This is not me, but hang in there and you’ll see how Ellen figures into this story…Sometime after my escapade with Syd, I met Sue online. She had no photos posted at all, but her ad was really funny and charming. She described herself as “butch,” and spoke of having been an athlete once upon a time. I was to learn that “I was an athlete in high school” is a recurring theme for many middle-aged lesbians, and there seems to be an overwhelming sense of loss and missed opportunity in the absence of career choices in sports. In Sue’s case, she was a soccer star who traveled to New Zealand for some sort of championship in her senior year, and she won a sports scholarship to university. There, the story took a sad twist because nobody would pay women to play professional soccer in those days. Sue had no aspirations to be a phys-ed teacher. She was devastated when her rising star began its premature (and precipitous) descent.
Dropping out of university, Sue began what would become a lifetime of blue-collar work. But she also had a secret identity…
We spent many evenings emailing back and forth, sharing puppy and baby photos. I saw newspaper clips of her in tenth grade, scoring winning goals. After a while we graduated to talking on the phone. She kept strange hours, and seemed to stay up all night and sleep mostly during the day. This suited my on-call lifestyle just fine, because if I got home at 2am and was too pumped up to sleep, I now had someone to talk to.
And talking to Sue was something special. She was one of those people who possess a completely natural, infectious sense of humour. She could take any story, any anecdote, and turn it into an accent-fueled commentary on multi-cultural queer life that should by all rights be offensive, but is so dead-accurate as to be at once hilarious and astounding. Listening to Sue was a lot like attending a personal comedy performance. One night, wiping tears of laughter from my eyes, I asked her if she could sing.
“Why do you ask that?” she wondered.
“Well…you’re so good with accents. You must have a great ear.”
“I have a little something I do,” she replied, “are you sure you don’t know what it is?”
I was flummoxed. How would I know? In fact, she seemed a little suspicious of me…Like I had been stalking her and discovered that she was a famous singer or something. I begged her to tell me what this secret identity was, but she wouldn’t.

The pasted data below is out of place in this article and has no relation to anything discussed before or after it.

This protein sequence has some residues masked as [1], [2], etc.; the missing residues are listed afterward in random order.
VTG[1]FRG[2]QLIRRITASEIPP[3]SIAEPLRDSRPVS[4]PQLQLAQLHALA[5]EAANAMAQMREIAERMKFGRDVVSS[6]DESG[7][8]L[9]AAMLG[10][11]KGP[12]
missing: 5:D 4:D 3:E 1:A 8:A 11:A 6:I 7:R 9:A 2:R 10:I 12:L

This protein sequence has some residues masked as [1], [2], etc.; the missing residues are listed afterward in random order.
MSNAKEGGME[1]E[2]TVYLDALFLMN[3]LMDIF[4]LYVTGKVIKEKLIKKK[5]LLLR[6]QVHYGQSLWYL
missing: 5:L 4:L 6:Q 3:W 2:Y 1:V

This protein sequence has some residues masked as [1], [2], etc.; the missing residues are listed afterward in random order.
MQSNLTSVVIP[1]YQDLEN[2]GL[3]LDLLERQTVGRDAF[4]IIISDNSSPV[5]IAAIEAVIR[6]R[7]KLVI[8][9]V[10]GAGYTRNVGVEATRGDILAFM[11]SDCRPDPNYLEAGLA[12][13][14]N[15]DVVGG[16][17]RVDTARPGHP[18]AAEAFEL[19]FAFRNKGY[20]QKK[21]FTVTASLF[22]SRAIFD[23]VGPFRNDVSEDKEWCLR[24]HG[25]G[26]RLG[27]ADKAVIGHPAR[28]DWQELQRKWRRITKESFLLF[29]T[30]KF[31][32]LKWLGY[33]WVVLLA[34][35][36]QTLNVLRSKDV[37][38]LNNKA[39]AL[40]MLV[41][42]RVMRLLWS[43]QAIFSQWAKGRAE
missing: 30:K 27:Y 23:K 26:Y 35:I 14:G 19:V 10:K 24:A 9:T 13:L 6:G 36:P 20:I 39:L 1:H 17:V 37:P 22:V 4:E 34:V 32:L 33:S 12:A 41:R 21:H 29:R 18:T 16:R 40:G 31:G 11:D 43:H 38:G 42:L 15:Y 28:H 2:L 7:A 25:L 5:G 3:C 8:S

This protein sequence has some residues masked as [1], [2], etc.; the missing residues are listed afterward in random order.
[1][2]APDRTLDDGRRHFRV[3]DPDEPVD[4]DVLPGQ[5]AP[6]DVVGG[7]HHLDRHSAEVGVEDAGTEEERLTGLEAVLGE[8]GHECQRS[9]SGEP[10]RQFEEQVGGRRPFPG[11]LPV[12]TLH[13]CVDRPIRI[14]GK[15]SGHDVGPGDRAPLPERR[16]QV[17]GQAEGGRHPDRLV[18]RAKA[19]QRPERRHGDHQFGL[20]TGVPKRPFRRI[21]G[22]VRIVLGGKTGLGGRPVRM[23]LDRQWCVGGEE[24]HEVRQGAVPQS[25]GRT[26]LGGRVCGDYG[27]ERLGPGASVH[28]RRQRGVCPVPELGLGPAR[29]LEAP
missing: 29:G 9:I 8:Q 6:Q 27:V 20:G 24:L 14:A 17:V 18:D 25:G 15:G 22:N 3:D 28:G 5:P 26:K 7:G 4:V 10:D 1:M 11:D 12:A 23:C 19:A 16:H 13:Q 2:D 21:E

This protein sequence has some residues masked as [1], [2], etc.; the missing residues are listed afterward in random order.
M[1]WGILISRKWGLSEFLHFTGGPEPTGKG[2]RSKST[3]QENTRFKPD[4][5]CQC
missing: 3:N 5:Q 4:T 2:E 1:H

“Maybe when I know you better,” she promised. Jeez. Talk about suspense.
Eventually Sue and I decided to meet for coffee at a Starbucks uptown, near her apartment. I wasn’t really nervous, since I felt like I knew her pretty well by then, but I still made a point of arriving first and finding a comfortable place to wait. I recognized her immediately when she walked in; a slightly broader, feathered-hair (in a middle-aged butch way) version of her high school photos.
She bought a coffee and plunked into the chair opposite me.
“Hi!” she grinned awkwardly.
“Hi” I managed. Oh God, I was nervous after all, but I stood up and hugged her across the table, hoping my shirt wasn’t dangling into her coffee.
I really don’t remember much of the date after that first meeting. It flew by, and the nerves we had both acquired seemed to recede quickly. She knew how to command a room, and had come armed with some new stories. In every sense, I felt that she was performing for me. It even had a vaguely rehearsed feel. I wondered if these were stories she had shared with her friends many times over the years, perfecting the punch lines. But I had a great time. So good, in fact, that we made a second date for the next night. Dinner and a movie.
I picked her up on the way to the theater, but she wouldn’t let me come up to her apartment. Retrospectively, that might have been a red flag. But we’d only really met one time, and I could understand her abundance of caution. She met me in the parking lot outside her building. It was a warm night and I was sitting in my car with the windows down listening to Nora Jones when Sue appeared at the passenger side window, resting on her elbows.
“Waiting for me?” she asked, all husky voiced.
“No,” I smiled, “what makes you think that?”
When we arrived at the restaurant, she got out of the car, came around to my side, and opened the door for me. As I unfurled myself from the driver’s seat, I instantly regretted the high heels I had chosen. I don’t often wear heels, but I wanted to try out a new dress, and flats just ruined it. With my natural height and the 3 1/2 extra inches, I was, quite literally, towering over Sue. Her head reached about to my shoulder, and her eyes were in line with my chest. How had I failed to notice how diminutive she was? And what the hell was I thinking when I got dressed?
“Is that a wrap dress?” Sue asked, mischievously, still gazing at my chest.
“Sure is!” I answered, so freaking thankful to her for taking the flirtatious route.
“I like it,” she winked, turning towards the restaurant and taking my hand.
It was a great meal, and we talked and talked, almost missing the beginning of the movie. I don’t even remember what the film was, except that it was a comedy and the theater was half empty.
When I dropped her off at home later that night, Sue took my face in her hands and leaned towards me. She gave me a gentle, sweet kiss. No tongue, just soft lips. I had butterflies.
The next time I saw Sue, my friend Diane and I were going to a local tavern to watch a band play because she was hot for the lead singer, and I asked Sue if she would like to tag along. It was one of those Irish bars with a small dance floor, a few dark wood tables and too many people crammed elbow-to-elbow, in perpetual line at the bar or surrounding the small stage. I was on my summer holiday by then, and the kids had gone camping with X, so it would be one of the few nights where I could have a drink and didn’t have to get home to a babysitter.